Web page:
Nothing much happens as this novel only covers about seven hours or so in Mari’s life. But we get a snapshot of the lonely hours between the last and first trains that leave Tokyo into the suburbs. The 24 hour family restaurants, convenience stores and love hotels as well as the night shift of IT workers all make an appearance when most ordinary folk are fast asleep in their beds. In contrast, Mari’s sister Eri who is fast asleep at home is stuck in an uneasy place between life and death. We hear stories about the various displaced characters who are all running away from something in their lives. Like in all of his novels, there is a thread of alienation running through After Dark. And although Murakami doesn’t try and explain or give an answer to life’s problems, the novel left me not with a sad, depressed sense of futility, but a snapshot of modern life in Japan. It’s not a happy novel, but he leaves us with a small nugget of hope in the myriad problems faced by ordinary people.

A lot of focus has been given in the past few years to the dark, visceral nature of Japan and the East, not mainly due to the violence and sex prevalent in films, novels and manga that is increasingly available in the West. Like in any country, there is a light and dark side to Japan. I feel it mistaken to think that you can define a country just by a selection of artistic work. Having lived in Japan, I feel that the traditional and modern, culture and vice all complement each other and build a fuller picture of such a complex nation.

After Dark isn’t my favourite Murakami novel, but I liked it. There isn’t a definitive conclusion to the story, but you come away from reading it with a little more understanding of Japanese society.

So having spent the last week nursing ever multiplying monster headaches (tension-type headaches including a side-effect of nausea and upset tummy) brought on by having to think about viewing flats and sorting out my mortgage (yes, I know I have to grow up one day but please, not just yet!) I have decided to treat myself to an eyelash perm. Well, technically both eyelashes as I don’t want to look like a one-eyed doll wonder. And I’m impressed with the result. And it was painless too. Here’s a short clip if you want to know how it’s done:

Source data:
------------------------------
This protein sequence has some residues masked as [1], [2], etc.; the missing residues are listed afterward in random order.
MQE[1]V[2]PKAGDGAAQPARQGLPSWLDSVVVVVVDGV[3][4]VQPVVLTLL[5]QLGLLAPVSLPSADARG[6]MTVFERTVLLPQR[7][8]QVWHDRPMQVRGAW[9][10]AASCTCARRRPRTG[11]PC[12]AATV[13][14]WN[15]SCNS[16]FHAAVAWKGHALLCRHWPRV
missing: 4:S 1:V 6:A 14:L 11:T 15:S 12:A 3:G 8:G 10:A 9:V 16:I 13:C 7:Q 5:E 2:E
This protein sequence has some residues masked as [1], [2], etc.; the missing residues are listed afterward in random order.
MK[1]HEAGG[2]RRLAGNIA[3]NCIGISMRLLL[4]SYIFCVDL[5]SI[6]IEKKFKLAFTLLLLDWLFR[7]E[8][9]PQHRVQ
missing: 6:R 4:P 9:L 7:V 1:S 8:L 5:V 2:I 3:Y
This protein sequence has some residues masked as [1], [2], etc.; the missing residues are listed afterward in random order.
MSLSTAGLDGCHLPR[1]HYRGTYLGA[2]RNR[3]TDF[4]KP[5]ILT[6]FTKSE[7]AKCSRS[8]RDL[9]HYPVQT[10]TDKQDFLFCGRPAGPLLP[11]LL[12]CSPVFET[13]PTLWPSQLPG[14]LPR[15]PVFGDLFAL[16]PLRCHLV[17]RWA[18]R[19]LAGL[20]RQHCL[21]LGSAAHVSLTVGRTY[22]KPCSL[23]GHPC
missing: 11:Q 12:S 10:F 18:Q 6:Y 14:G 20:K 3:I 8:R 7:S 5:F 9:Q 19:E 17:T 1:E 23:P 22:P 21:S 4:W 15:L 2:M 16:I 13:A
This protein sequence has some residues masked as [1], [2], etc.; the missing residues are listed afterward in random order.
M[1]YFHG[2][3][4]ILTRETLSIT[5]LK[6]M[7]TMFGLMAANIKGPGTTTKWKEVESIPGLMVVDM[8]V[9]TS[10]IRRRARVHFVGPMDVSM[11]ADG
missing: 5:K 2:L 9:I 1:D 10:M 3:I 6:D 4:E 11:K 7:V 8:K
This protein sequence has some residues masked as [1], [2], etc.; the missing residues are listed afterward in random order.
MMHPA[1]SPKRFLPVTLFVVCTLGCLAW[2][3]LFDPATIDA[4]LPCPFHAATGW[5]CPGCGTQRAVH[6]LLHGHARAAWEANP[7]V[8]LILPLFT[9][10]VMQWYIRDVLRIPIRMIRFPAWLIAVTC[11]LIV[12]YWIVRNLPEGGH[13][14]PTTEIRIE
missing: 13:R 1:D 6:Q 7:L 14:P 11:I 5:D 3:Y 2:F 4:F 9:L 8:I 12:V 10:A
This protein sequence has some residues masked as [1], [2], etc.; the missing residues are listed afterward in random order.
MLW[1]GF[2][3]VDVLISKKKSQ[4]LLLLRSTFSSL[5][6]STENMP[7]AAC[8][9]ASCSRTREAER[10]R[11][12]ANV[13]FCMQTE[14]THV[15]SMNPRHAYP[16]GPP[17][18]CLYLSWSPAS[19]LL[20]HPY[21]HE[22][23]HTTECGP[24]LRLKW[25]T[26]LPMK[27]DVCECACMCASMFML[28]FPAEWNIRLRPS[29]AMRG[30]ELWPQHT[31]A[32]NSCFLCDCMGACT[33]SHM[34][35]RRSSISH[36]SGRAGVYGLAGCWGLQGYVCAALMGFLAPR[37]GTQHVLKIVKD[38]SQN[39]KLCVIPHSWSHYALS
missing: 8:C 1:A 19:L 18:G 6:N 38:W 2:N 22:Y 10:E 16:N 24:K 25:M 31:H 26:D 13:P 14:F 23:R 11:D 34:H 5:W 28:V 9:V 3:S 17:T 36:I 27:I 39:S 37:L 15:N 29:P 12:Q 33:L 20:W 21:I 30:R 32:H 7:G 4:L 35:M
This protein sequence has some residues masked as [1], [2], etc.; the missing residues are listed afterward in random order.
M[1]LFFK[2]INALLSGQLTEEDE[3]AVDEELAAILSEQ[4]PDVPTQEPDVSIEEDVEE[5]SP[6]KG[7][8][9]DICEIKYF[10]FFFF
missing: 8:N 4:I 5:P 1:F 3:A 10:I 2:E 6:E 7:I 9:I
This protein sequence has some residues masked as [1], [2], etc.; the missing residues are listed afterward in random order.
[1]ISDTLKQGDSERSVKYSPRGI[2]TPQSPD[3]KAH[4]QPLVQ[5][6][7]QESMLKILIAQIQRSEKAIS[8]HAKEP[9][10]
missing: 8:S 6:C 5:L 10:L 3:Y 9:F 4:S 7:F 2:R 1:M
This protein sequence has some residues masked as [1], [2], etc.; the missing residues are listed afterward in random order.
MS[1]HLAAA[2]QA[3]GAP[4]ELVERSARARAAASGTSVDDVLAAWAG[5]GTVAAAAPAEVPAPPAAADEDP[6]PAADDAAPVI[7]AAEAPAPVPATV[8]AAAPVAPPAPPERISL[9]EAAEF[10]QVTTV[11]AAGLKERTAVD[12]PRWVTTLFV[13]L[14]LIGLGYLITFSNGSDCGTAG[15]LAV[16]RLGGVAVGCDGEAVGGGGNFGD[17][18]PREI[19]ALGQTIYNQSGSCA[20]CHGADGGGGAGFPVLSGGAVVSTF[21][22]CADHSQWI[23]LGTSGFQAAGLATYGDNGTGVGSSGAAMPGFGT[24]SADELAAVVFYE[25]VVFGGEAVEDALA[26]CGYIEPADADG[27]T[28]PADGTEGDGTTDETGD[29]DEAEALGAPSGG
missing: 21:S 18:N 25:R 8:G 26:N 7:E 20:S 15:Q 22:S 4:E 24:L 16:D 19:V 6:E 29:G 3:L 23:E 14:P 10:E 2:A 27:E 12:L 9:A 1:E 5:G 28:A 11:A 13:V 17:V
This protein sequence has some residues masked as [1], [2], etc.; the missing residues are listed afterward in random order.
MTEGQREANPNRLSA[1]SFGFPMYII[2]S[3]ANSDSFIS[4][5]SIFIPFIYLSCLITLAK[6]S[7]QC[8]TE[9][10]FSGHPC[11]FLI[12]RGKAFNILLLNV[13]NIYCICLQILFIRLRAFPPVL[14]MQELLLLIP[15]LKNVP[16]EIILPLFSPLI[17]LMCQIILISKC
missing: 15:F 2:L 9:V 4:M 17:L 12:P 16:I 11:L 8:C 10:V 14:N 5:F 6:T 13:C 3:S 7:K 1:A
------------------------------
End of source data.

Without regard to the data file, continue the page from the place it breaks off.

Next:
The eyelash perm has been popular in Japan for over ten years to brighten up and enlarge Japanese eyes, and I had been dying to get one ever since, but sadly I didn’t have enough time when I popped over there this year for a friend’s wedding. I know, I sound like a real jet-setter, swanning off to Sri Lanka, then Japan, then Munich a few weeks back….but seriously, my bank balance is suffering as a result because there were sooo many nice things I just had to get in Japan. My advice: if you are going to Japan, start saving up months in advance because you will definitely want everything you see in the select shops that line the streets of Tokyo. And not just things, you will want sweets from the convenience stores and things from Muji. Muji in Japan is different from the UK because they sell food. It might be ready-made but it’s yummy. It is a shopper’s hell/paradise depending on how much spare cash you have. And I haven’t even started on Matsukiyo (short for Matsumoto Kiyoshi, an equivalent to Boots in the UK, but sooo much better – it’s a chemist/beauty store in which you can spend hours). Everytime I go to Japan, I spend half my time there. I. love. Matsukiyo.

OK, enough of sounding like a crazy person. Let’s get down to some book business. I’ve started reading Kafka on the Shore and although I’ve only read a few pages, it has a more sinister feel than some of Murakami’s other novels. I really loved Norwegian Wood and The Wind-up Bird Chronicle, and more recently I found his non-fiction semi-autobiography What I Talk About When I Talk About Running both educational and enlightening. Especially since I was trying to get some tips on running a 5km charity run for Cancer Research at the time. And as all my friends know, I’m no runner. I was severely traumatised when I was a child having to run 3km in the mountains of Japan as part of my PE class and getting a very bad mark for it. But Murakami makes running something more than just a bit of exercise, it is a profound experience and an eternal struggle with yourself (although I have a sneaky suspicion that he is a bit of a masochist…the man runs a marathon every year!) And he ties it in with his writing. For that, I am eternally grateful. And I have changed my mind about running too.